18. 18. SAMPLE PREPARATION Perchloric acid Specially designed fume hoods are required to prevent HClO4 vapors from forming explosive metal perchlorate salts in the hood ducts, and reactions of hot HClO4 with organic compounds can result in violent explosive decompositions. pharmauptoday@gmail.com
  19. 19. SAMPLE PREPARATION Hydrofluoric acid: Concentrated HF is used for dissolving silica-based glass and many refractory metals such as tungsten, but it is extremely dangerous to work with. It causes severe and extremely painful deep tissue burns that do not hurt immediately upon exposure. However, delay in treatment for HF burns can result in serious medical problems and even death from contact with relatively small amounts of acid. Glass beakers and flasks cannot be used to hold or store even dilute HF. Teflon or other polymer labware and bottles are required. pharmauptoday@gmail.com
  20. 20. SAMPLE PREPARATION Hydrochloric acid: HCl is the most commonly used non-oxidizing acid for dissolving metals, alloys, and many inorganic materials. HCl dissolves many materials by forming stable chloride complexes with the dissolving cations. There are two major limitations to the universal use of HCl for dissolution. Some elements may be lost as volatile chlorides Some chlorides are not soluble in water. A 3:1 mixture of HCl and HNO3 is called aqua regia, and has the ability to dissolve gold, platinum, and palladium. pharmauptoday@gmail.com
  21. 21. SAMPLE PREPARATION Nitric acid: HNO3 is an oxidizing acid; it has the ability to convert the solutes to higher oxidation states. It can be used alone for dissolving a number of elements, including nickel, copper, silver, and zinc. The problem with the use of HNO3 by itself is that it often forms an insoluble oxide layer on the surface of the sample that prevents continued dissolution. For this reason, it is often used in combination with HCl, H2SO4 , or HF. pharmauptoday@gmail.com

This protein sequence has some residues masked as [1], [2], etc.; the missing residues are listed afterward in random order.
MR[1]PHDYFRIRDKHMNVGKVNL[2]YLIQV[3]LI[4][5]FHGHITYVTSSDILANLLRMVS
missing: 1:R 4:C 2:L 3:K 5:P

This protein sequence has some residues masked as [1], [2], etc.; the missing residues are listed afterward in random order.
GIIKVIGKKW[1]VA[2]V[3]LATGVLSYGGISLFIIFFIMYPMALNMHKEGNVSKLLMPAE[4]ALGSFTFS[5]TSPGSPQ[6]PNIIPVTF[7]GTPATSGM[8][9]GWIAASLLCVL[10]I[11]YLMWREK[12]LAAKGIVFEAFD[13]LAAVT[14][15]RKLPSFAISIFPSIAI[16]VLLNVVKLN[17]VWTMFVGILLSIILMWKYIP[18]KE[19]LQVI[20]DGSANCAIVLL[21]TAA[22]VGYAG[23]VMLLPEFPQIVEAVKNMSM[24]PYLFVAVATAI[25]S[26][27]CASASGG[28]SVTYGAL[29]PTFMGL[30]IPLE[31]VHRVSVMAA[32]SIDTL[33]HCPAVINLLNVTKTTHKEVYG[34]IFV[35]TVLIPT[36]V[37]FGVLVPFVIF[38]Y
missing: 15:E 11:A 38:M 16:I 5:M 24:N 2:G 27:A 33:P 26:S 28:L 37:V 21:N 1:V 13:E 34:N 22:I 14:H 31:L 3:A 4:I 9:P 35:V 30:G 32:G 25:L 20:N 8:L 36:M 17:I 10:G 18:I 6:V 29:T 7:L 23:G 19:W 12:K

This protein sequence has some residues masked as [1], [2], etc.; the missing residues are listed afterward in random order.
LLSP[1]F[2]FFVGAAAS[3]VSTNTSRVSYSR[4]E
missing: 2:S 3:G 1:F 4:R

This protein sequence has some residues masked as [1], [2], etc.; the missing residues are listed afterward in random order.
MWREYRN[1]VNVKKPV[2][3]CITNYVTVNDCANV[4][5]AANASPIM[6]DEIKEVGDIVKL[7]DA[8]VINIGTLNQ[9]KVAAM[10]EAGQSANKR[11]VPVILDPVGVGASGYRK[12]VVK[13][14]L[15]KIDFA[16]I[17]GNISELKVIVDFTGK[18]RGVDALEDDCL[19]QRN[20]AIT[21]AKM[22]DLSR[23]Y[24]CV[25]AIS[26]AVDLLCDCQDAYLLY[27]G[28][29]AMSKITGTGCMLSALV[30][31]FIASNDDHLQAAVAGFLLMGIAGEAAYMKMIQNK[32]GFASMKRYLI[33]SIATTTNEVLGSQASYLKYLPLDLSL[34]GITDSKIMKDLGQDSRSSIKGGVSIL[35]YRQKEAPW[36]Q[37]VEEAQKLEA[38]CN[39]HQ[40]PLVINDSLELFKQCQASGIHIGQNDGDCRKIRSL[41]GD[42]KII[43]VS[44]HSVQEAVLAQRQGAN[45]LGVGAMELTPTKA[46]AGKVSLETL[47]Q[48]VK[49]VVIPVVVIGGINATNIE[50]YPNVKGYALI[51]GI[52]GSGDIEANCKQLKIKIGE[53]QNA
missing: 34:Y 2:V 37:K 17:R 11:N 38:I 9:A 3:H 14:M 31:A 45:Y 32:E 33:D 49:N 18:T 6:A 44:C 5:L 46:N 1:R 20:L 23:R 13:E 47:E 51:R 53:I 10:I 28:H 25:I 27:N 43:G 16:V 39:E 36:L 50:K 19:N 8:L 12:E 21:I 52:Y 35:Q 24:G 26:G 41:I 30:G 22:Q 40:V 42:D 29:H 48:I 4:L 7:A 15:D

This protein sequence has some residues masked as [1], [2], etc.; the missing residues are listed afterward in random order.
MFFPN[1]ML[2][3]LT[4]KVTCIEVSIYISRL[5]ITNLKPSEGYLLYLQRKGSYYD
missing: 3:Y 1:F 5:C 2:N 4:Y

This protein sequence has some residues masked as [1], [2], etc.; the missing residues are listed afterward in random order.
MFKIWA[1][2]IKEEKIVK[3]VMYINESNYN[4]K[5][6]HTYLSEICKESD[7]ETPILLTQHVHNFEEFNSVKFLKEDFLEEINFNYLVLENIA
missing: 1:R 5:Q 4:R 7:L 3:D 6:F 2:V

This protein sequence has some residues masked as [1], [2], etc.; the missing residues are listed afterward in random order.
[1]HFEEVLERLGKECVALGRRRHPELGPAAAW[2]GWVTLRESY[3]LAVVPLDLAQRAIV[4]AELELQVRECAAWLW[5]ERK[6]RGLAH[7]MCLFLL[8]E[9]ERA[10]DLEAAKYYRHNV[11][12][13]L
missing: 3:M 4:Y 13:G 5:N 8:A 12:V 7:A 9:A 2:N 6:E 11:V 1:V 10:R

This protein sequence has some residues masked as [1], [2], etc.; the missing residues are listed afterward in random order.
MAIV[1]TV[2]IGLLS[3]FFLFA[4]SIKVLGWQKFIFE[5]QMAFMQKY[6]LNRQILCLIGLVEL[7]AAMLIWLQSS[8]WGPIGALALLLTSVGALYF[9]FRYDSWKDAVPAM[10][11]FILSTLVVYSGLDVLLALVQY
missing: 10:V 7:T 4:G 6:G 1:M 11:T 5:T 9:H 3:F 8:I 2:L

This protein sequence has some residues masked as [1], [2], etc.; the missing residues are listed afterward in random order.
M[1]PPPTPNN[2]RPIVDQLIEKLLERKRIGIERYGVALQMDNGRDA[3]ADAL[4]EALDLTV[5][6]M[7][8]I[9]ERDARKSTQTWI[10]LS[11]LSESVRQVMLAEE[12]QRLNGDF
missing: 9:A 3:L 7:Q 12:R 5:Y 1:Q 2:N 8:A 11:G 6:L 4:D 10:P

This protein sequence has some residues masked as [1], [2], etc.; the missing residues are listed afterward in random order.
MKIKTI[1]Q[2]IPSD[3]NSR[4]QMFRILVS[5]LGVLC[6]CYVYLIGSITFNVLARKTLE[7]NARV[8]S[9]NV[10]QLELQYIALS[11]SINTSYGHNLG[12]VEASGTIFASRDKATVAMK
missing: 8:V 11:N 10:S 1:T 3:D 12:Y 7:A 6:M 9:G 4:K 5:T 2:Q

22. 22. This use of acids to destroy organic matter is called wet ashing or digestion, as has been noted. H2SO4 is a strong oxidizing acid and is very useful in the digestion of organic samples. Its main drawback is that it forms a number of insoluble or sparingly soluble sulfate salts. pharmauptoday@gmail.com
  23. 23. Some bases, such as sodium hydroxide and tetramethyl ammonium hydroxide, are used for sample dissolution, as are some reagents that are not acids or bases, like hydrogen peroxide. The chemical literature contains sample dissolution procedures for virtually every type of material known and should be consulted. pharmauptoday@gmail.com
  24. 24. SAMPLE PREPARATION PRECAUTIONS: Sample preparation should be performed in a laboratory fume hood for safety. Goggles, lab coats or aprons, and gloves resistant to the chemicals in use should be worn at all times in the laboratory. pharmauptoday@gmail.com
  25. 25. Errors Associated with Beer’s Law Relationships All spectrometric measurements are subject to indeterminate (random) error, which will affect the accuracy and precision of the concentrations determined using spectrometric methods. A very common source of random error in spectrometric analysis is instrumental “noise”. Noise can be due to instability in the light source of the instrument, instability in the detector, variation in placement of the sample in the light path, and is often a combination of all these sources of noise and more. Because these errors are random, they cannot be eliminated. Errors in measurement of radiation intensity lead directly to errors in measurement of concentration when using calibration curves and Beer’s Law. pharmauptoday@gmail.com
  26. 26. Errors Associated with Beer’s Law Relationships When single-beam optics are used, any variation in the intensity of the source while measurements are being made may lead to analytical errors. Slow variation in the average signal (not noise) with time is called drift, Drift can cause a direct error in the results obtained. pharmauptoday@gmail.com
  27. 27. Errors in pH Measurement with Glass Electrodes There are several sources of error in the routine measurement of pH. One source of error that may occur with any pH probe, not just glass electrodes, is in the preparation of the calibration buffer or buffers. Any error in making the buffer or any change in composition on storage of the buffer will result in error in the pH measured. Common problems with buffers are bacterial growth or mold growth in organic buffers, and absorption of CO2 from air by very basic buffers (thereby making them less basic). pharmauptoday@gmail.com